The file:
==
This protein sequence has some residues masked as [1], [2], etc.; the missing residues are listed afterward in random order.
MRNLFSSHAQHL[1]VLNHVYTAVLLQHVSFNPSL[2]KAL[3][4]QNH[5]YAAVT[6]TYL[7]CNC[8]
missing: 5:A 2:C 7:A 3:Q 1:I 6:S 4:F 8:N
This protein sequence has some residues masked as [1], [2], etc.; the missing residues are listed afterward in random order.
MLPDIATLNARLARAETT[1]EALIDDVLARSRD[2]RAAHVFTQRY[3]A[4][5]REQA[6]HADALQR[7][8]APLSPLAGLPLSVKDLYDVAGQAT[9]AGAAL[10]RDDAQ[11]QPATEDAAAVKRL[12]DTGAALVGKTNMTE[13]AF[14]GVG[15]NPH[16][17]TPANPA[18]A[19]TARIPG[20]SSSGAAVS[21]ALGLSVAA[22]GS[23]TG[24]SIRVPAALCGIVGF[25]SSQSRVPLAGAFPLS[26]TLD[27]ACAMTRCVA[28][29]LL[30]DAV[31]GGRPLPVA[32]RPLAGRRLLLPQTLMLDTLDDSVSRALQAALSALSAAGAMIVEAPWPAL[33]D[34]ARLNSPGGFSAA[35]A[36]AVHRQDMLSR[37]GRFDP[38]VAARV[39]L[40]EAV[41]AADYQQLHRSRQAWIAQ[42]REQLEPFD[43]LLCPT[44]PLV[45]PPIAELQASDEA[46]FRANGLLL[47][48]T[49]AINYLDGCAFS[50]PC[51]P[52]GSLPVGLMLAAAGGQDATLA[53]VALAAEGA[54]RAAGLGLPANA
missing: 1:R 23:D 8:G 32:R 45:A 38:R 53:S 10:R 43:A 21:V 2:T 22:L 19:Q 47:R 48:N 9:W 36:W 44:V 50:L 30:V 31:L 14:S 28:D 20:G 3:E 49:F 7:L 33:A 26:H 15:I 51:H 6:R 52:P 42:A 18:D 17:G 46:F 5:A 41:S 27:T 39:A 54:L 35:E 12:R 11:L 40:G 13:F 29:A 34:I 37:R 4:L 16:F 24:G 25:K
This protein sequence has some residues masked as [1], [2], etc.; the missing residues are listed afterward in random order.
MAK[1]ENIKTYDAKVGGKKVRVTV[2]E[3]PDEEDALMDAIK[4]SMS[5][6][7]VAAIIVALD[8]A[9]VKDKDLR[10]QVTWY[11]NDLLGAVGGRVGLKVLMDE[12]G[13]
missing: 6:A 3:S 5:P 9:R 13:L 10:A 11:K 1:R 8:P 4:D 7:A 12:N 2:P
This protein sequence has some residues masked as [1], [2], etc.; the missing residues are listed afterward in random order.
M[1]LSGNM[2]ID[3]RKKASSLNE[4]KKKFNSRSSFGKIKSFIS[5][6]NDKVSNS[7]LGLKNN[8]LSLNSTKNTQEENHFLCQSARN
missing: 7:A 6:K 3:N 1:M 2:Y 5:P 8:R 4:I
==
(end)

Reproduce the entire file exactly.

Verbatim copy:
This protein sequence has some residues masked as [1], [2], etc.; the missing residues are listed afterward in random order.
MRNLFSSHAQHL[1]VLNHVYTAVLLQHVSFNPSL[2]KAL[3][4]QNH[5]YAAVT[6]TYL[7]CNC[8]
missing: 5:A 2:C 7:A 3:Q 1:I 6:S 4:F 8:N
This protein sequence has some residues masked as [1], [2], etc.; the missing residues are listed afterward in random order.
MLPDIATLNARLARAETT[1]EALIDDVLARSRD[2]RAAHVFTQRY[3]A[4][5]REQA[6]HADALQR[7][8]APLSPLAGLPLSVKDLYDVAGQAT[9]AGAAL[10]RDDAQ[11]QPATEDAAAVKRL[12]DTGAALVGKTNMTE[13]AF[14]GVG[15]NPH[16][17]TPANPA[18]A[19]TARIPG[20]SSSGAAVS[21]ALGLSVAA[22]GS[23]TG[24]SIRVPAALCGIVGF[25]SSQSRVPLAGAFPLS[26]TLD[27]ACAMTRCVA[28][29]LL[30]DAV[31]GGRPLPVA[32]RPLAGRRLLLPQTLMLDTLDDSVSRALQAALSALSAAGAMIVEAPWPAL[33]D[34]ARLNSPGGFSAA[35]A[36]AVHRQDMLSR[37]GRFDP[38]VAARV[39]L[40]EAV[41]AADYQQLHRSRQAWIAQ[42]REQLEPFD[43]LLCPT[44]PLV[45]PPIAELQASDEA[46]FRANGLLL[47][48]T[49]AINYLDGCAFS[50]PC[51]P[52]GSLPVGLMLAAAGGQDATLA[53]VALAAEGA[54]RAAGLGLPANA
missing: 1:R 23:D 8:G 32:R 45:A 38:R 53:S 10:R 43:A 21:V 2:T 22:L 19:Q 47:R 48:N 9:W 36:W 44:V 50:L 30:V 31:L 14:S 28:D 20:G 3:E 49:F 7:L 33:A 26:H 15:I 51:H 6:R 52:P 42:A 18:D 17:G 46:F 5:A 41:S 27:T 39:A 54:L 35:E 12:R 11:L 40:G 13:F 29:A 34:I 37:R 4:L 16:F 24:G 25:K
This protein sequence has some residues masked as [1], [2], etc.; the missing residues are listed afterward in random order.
MAK[1]ENIKTYDAKVGGKKVRVTV[2]E[3]PDEEDALMDAIK[4]SMS[5][6][7]VAAIIVALD[8]A[9]VKDKDLR[10]QVTWY[11]NDLLGAVGGRVGLKVLMDE[12]G[13]
missing: 6:A 3:S 5:P 9:R 13:L 10:A 11:K 1:R 8:P 4:D 7:A 12:N 2:P
This protein sequence has some residues masked as [1], [2], etc.; the missing residues are listed afterward in random order.
M[1]LSGNM[2]ID[3]RKKASSLNE[4]KKKFNSRSSFGKIKSFIS[5][6]NDKVSNS[7]LGLKNN[8]LSLNSTKNTQEENHFLCQSARN
missing: 7:A 6:K 3:N 1:M 2:Y 5:P 8:R 4:I